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Why Should Anyone Listen To You?

In BNI and Business Networking, Confidence/Nervousness, Credibility, Increased sales, inspiration, PowerPoint, Public Speaking, Social Media on May 14, 2012 at 12:59 PM

On Credibility and Nervousness

My friend Theresa is a wonderful speaker. She is alive, animated, smart, articulate and people love her. She came to me recently though and told me that while she does well in front of some audiences – other times she totally loses it. She cannot hold her thoughts, rambles, and finds herself finishing 1-hour talks in 10 minutes. She was perplexed as to why sometimes she could be so confident, self-assured, and charismatic and at other times feel like a bowl of jello.

Nervousness properly managed is a good thing – it is a primal reaction that keeps us sharp and attentive. Becoming so distraught that we are unable to focus is, however, not a good reaction to nervousness. While there are many reasons we get nervous in front of a group – understanding the cause is the first step to managing it to your advantage.

As Theresa and I spoke, the cause of her nervousness became apparent. If she felt the audience knew less about the subject than she did, she was confident and self-assured. What made her nervous was believing the audience might know as much or more than she did on a particular topic

No wonder she was nervous – she was afraid the audience would see her as a fraud despite the fact that she has an advanced degree, tremendous passion and more than 20 years experience.

She had not convinced herself she was a credible source of information – and could not therefore convince the audience of that.

The next time you plan a talk, begin by asking yourself (and do write down the answer!):

Why am I qualified to speak on this subject?”

If you are like most people, you might initially draw a blank here. However, think hard. How many years experience do you have with this subject, what work, (paid or volunteer) or life experiences do you have that relate to your topic? Do you have a degree or other training that ties in? Do you have a love or passion for what you do?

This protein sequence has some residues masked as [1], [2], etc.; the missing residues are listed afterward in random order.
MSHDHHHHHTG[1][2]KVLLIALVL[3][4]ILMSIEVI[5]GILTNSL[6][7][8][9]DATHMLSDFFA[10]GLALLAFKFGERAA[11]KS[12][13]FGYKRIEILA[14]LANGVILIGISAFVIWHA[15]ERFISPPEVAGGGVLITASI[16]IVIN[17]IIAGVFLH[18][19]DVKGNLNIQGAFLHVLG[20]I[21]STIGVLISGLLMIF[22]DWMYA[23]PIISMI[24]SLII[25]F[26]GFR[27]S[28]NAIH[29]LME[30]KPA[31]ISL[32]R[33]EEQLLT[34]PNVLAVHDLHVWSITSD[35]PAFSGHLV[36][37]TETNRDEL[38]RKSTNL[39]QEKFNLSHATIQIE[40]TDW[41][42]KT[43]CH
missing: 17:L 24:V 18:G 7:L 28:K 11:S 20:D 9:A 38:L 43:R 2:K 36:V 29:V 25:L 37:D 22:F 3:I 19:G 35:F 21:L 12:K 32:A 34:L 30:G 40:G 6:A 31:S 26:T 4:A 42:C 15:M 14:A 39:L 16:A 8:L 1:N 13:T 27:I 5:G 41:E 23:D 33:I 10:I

In order for your audience to perceive you as credible, you have to believe you are credible. There is a reason you are qualified to stand in front of that group and speak – find it and you will feel your nervousness (or part of it anyway) fading away as your self confidence increases.

Thank you to Dr. Jon Hooper for introducing me to the Source Test.

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  1. I like Brendon Burchard’s take on this topic, too. He talks about using stories to establish yourself as an expert, and he uses alliteration to make it easy to remember 2 story types:
    1: Credibility, which is made up of your own Results (like success, education, or status) and/or being a Reporter of other people’s results (as done by Napoleon Hill, author of Think and Grow Rich, who interviewed rich people and codified their knowledge).
    2: Connection, which you can convey by sharing your struggles, because most people can relate to those!
    (See http://www.youtube.com/watch?v=GnIT5Z9IdPg#t=13m15s to watch Brendon explain.)

    I also like Amy Cuddy’s approach of using pre-event “power poses” to boost your testosterone levels (whether you’re male or female), which tricks your brain into feeling more dominant rather than submissive. (See http://remotepossibilities.wordpress.com/2012/01/12/boost-testosterone-present-better/ for links to a video where Amy explains – and demonstrates!)

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